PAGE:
NZ government misguided on Fiji elections - UFDF
UFDF says New Zealand government's view that Fiji elections will be free and fair is misguided.
A Fiji opposition grouping says the New Zealand government's view that good progress is being made towards elections is misguided.
The New Zealand Foreign Minister, Murray McCully, has said he is satisfied with the election machinery Fiji has in place, and will provide financial support for re-establishing the country's parliament.
Mary Baines reports.
The United Front for a Democratic Fiji leader, Mick Beddoes, says Mr McCully is getting his information from regime leaders - the very people who usurped democracy in 2006.
MICK BEDDOES: If the Foreign Affairs minister of New Zealand prefers to take what they say as what is on the ground then that's fine. But as far as what is actually going on, no. Things are not fine, things are not free, things are not fair. And everybody, it appears, except the New Zealand and Australia government seem to know it.
Mick Beddoes says it appears as if the international community just wants an election, even if it is flawed. But he says there is no point in having an election if it is not free and fair, as the same problems will continue to occur in Fiji.
MICK BEDDOES: If the fundamentals are not right, regardless of what the outcome of this election is, we will have coup number five, and six, followed by seven and eight. We need to fix our problem and fix it comprehensively if we are to avoid this thing happening again in the future.
Unions and political parties have complained of growing restrictions on the media, unions and civil society, and of the regime leader Rear Admiral Frank Bainimarama ignoring the law and campaigning before registering his party. But Mr McCully says he does not want to critique the way electoral rules are being enforced.
MURRAY McCULLY: What I will say is the fact that we're seeing a six-month process towards elections in which the machinery is working, in which the political parties are being formed.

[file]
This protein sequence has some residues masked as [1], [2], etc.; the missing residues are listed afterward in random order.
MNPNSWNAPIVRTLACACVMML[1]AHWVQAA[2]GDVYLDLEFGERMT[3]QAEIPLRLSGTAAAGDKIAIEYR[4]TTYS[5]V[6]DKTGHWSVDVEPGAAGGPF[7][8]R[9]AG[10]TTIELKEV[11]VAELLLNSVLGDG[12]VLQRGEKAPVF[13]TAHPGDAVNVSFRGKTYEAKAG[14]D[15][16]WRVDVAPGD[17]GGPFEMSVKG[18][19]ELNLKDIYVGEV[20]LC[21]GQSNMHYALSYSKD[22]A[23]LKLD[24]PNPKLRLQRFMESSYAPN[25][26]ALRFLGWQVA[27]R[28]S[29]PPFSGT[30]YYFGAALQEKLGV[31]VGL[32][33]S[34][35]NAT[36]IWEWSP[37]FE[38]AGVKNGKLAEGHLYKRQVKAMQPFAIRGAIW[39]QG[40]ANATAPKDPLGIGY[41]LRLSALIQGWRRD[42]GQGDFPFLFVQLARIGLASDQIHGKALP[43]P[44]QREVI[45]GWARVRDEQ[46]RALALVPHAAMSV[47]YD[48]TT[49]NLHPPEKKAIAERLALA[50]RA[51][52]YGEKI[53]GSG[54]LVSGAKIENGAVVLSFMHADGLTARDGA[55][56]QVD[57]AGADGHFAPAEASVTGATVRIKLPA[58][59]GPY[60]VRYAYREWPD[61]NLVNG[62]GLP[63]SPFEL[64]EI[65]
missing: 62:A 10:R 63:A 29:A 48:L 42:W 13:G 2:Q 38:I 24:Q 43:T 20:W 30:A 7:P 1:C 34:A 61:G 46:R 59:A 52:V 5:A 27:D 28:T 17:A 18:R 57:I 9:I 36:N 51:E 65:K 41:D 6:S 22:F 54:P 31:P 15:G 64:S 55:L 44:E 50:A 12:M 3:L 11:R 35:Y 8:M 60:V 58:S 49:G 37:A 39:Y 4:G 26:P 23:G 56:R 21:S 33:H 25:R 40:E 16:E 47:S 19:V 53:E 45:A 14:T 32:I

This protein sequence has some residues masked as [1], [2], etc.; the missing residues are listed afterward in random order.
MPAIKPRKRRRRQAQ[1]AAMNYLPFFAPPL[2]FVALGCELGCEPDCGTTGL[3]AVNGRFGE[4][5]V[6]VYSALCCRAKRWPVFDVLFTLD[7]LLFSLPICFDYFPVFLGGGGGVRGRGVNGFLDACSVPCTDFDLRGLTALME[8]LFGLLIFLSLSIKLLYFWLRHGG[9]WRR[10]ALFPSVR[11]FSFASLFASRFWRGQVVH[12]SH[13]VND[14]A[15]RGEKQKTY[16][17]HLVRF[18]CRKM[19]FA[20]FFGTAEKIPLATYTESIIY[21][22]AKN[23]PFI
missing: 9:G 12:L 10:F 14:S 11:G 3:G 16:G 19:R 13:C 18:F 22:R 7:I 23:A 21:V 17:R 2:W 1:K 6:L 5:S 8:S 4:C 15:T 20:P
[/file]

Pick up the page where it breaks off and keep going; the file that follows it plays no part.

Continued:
Mr McCully has made his first visit to Suva since New Zealand lifted sanctions on the regime last month, in recognition of progress towards the September polls. He has also announced New Zealand will make a one-point-three-million US dollar contribution to a UN-led project providing support for IT and Hansard equipment, new MPs and parliamentary staff. Mr McCully says he believes the election will be competitive.
MURRAY McCULLY: I know that there are people who say that this election is a done deal. I don't agree with that. I think that it's going to be quite a competitive space for a while and I'm certainly not pre-judging the outcome.
The Secretary of the New Zealand Council of Trade Unions, Peter Conway, says it is a gross exaggeration to say progress has been made. He says New Zealand should play hard ball with the regime and place conditions now.
PETER CONWAY: That means that you cannot threaten media with going to prison, you cannot tell unions you cannot express a political view at all, you cannot make it so difficult for civil society organisations to be involved. Otherwise it looks like it is rigged.
Peter Conway says Mr McCully is making it easier for the regime in Suva to keep masquerading that the election is free and fair.
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